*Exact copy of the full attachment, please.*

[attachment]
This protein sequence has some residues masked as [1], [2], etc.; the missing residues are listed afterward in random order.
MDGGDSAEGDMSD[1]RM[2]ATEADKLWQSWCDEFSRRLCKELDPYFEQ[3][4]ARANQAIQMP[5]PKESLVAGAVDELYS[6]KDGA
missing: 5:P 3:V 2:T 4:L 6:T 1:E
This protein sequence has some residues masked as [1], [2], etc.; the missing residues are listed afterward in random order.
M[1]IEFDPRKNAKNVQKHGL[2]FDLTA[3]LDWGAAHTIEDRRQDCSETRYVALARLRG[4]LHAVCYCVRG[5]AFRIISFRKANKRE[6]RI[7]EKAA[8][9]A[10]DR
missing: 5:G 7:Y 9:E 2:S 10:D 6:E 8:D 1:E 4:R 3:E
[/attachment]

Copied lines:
This protein sequence has some residues masked as [1], [2], etc.; the missing residues are listed afterward in random order.
MDGGDSAEGDMSD[1]RM[2]ATEADKLWQSWCDEFSRRLCKELDPYFEQ[3][4]ARANQAIQMP[5]PKESLVAGAVDELYS[6]KDGA
missing: 5:P 3:V 2:T 4:L 6:T 1:E
This protein sequence has some residues masked as [1], [2], etc.; the missing residues are listed afterward in random order.
M[1]IEFDPRKNAKNVQKHGL[2]FDLTA[3]LDWGAAHTIEDRRQDCSETRYVALARLRG[4]LHAVCYCVRG[5]AFRIISFRKANKRE[6]RI[7]EKAA[8][9]A[10]DR
missing: 5:G 7:Y 9:E 2:S 10:D 6:E 8:D 1:E 4:R 3:E